View Article and Find Full Text PDF

Download full-text PDF

Source
http://dx.doi.org/10.1128/JVI.01751-19DOI Listing
http://www.ncbi.nlm.nih.gov/pmc/articles/PMC7081898PMC
March 2020

The invariant arginine within the chromatin-binding motif regulates both nucleolar localization and chromatin binding of Foamy virus Gag.

Retrovirology 2018 07 11;15(1):48. Epub 2018 Jul 11.

CNRS UMR7212, Hôpital St Louis, Inserm U944, Institut Universitaire d'Hématologie, Université Paris Diderot, Sorbonne Paris Cité, Paris, France.

Background: Nuclear localization of Gag is a property shared by many retroviruses and retrotransposons. The importance of this stage for retroviral replication is still unknown, but studies on the Rous Sarcoma virus indicate that Gag might select the viral RNA genome for packaging in the nucleus. In the case of Foamy viruses, genome encapsidation is mediated by Gag C-terminal domain (CTD), which harbors three clusters of glycine and arginine residues named GR boxes (GRI-III). In this study we investigated how PFV Gag subnuclear distribution might be regulated.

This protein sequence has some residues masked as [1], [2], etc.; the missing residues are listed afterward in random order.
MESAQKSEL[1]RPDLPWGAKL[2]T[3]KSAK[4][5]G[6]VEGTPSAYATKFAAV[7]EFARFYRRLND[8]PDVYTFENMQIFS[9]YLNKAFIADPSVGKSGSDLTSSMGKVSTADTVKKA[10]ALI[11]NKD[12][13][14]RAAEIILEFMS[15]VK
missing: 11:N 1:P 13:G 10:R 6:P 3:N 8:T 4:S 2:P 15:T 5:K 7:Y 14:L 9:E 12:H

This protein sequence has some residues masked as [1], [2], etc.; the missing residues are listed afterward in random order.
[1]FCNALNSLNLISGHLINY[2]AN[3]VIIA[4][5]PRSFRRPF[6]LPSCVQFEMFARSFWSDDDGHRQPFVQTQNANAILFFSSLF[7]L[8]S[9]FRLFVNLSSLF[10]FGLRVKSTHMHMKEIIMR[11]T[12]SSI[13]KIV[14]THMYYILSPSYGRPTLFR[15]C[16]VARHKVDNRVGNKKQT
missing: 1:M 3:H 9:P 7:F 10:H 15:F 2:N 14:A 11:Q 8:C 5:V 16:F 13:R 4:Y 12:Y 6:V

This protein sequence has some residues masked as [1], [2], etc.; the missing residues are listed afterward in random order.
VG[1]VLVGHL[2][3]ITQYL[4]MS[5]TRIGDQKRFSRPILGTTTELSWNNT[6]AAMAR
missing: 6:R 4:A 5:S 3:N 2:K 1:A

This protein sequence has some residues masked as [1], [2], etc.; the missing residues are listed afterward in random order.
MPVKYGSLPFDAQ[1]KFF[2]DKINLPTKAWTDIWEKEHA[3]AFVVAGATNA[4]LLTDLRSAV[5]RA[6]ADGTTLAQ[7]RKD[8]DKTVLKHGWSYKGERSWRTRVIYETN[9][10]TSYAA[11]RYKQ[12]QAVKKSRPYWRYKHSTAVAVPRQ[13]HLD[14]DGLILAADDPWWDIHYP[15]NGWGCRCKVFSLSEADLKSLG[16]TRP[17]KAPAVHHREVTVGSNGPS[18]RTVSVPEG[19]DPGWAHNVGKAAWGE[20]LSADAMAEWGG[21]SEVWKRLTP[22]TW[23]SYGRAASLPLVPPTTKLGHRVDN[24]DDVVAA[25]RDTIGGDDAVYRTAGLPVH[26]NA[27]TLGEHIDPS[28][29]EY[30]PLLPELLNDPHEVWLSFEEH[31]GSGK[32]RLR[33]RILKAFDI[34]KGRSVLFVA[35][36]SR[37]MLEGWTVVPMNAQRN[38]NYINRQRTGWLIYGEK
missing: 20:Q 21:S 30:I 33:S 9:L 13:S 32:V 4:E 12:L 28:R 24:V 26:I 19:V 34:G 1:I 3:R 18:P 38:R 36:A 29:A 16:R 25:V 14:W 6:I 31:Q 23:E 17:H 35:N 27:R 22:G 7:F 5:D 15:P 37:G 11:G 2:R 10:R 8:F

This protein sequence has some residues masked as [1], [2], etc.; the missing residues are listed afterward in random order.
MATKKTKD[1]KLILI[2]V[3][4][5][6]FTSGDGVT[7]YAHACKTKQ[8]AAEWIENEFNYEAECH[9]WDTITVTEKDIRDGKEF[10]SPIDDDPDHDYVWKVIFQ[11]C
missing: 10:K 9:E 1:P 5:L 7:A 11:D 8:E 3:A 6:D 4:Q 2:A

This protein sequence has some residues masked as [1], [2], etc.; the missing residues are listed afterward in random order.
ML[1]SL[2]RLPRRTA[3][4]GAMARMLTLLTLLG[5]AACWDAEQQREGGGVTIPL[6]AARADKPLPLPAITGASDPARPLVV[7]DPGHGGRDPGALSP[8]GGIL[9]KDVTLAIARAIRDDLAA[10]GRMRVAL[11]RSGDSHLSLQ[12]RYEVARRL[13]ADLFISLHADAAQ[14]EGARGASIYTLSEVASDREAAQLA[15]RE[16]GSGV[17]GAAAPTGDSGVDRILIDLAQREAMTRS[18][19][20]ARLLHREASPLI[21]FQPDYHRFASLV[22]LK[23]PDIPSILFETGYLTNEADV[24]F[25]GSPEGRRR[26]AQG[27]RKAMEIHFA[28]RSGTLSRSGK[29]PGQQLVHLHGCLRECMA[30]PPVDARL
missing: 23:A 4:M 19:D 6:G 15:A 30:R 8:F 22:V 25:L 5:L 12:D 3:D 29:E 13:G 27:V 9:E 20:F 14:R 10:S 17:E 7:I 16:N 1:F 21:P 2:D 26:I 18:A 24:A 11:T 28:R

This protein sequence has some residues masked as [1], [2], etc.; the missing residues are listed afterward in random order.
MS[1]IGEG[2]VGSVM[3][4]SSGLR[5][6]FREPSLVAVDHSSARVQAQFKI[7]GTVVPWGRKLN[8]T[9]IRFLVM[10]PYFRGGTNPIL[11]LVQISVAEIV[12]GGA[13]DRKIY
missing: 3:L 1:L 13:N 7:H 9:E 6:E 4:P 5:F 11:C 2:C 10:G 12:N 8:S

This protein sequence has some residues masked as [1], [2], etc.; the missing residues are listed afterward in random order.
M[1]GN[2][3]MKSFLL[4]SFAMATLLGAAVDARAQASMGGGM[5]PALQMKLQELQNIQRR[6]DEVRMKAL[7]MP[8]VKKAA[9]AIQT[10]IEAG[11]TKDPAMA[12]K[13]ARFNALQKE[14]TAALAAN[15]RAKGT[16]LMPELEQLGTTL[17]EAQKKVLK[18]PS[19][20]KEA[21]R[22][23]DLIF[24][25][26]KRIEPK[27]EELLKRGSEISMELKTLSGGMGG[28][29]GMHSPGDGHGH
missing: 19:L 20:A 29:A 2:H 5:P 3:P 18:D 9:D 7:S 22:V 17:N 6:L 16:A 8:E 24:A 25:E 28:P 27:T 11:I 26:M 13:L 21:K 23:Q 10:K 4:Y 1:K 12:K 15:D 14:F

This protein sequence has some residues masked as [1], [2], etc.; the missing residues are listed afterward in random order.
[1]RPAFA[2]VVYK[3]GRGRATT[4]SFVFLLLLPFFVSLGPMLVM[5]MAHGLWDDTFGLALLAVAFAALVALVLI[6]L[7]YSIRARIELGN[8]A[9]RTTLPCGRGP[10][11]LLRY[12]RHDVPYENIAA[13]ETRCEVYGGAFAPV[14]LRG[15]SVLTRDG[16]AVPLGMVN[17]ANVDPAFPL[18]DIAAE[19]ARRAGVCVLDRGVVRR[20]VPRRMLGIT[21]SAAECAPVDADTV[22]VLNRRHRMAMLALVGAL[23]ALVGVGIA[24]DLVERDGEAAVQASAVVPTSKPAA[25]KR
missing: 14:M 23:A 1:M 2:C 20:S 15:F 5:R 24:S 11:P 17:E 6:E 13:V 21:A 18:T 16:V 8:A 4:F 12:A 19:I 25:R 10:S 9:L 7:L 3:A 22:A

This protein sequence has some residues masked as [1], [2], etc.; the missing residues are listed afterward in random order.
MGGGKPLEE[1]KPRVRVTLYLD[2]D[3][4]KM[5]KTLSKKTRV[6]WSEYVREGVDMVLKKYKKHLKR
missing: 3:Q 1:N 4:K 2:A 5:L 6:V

Results: We show that the isolated GRI and GRIII boxes act as nucleolar localization signals. In contrast, both the entire Gag CTD and the isolated GRII box, which contains the chromatin-binding motif, target the nucleolus exclusively upon mutation of the evolutionary conserved arginine residue at position 540 (R540), which is a key determinant of FV Gag chromatin tethering. We also provide evidence that Gag localizes in the nucleolus during FV replication and uncovered that the viral protein interacts with and is methylated by Protein Arginine Methyltransferase 1 (PRMT1) in a manner that depends on the R540 residue. Finally, we show that PRMT1 depletion by RNA interference induces the concentration of Gag C-terminus in nucleoli.

Conclusion: Altogether, our findings suggest that methylation by PRMT1 might finely tune the subnuclear distribution of Gag depending on the stage of the FV replication cycle. The role of this step for viral replication remains an open question.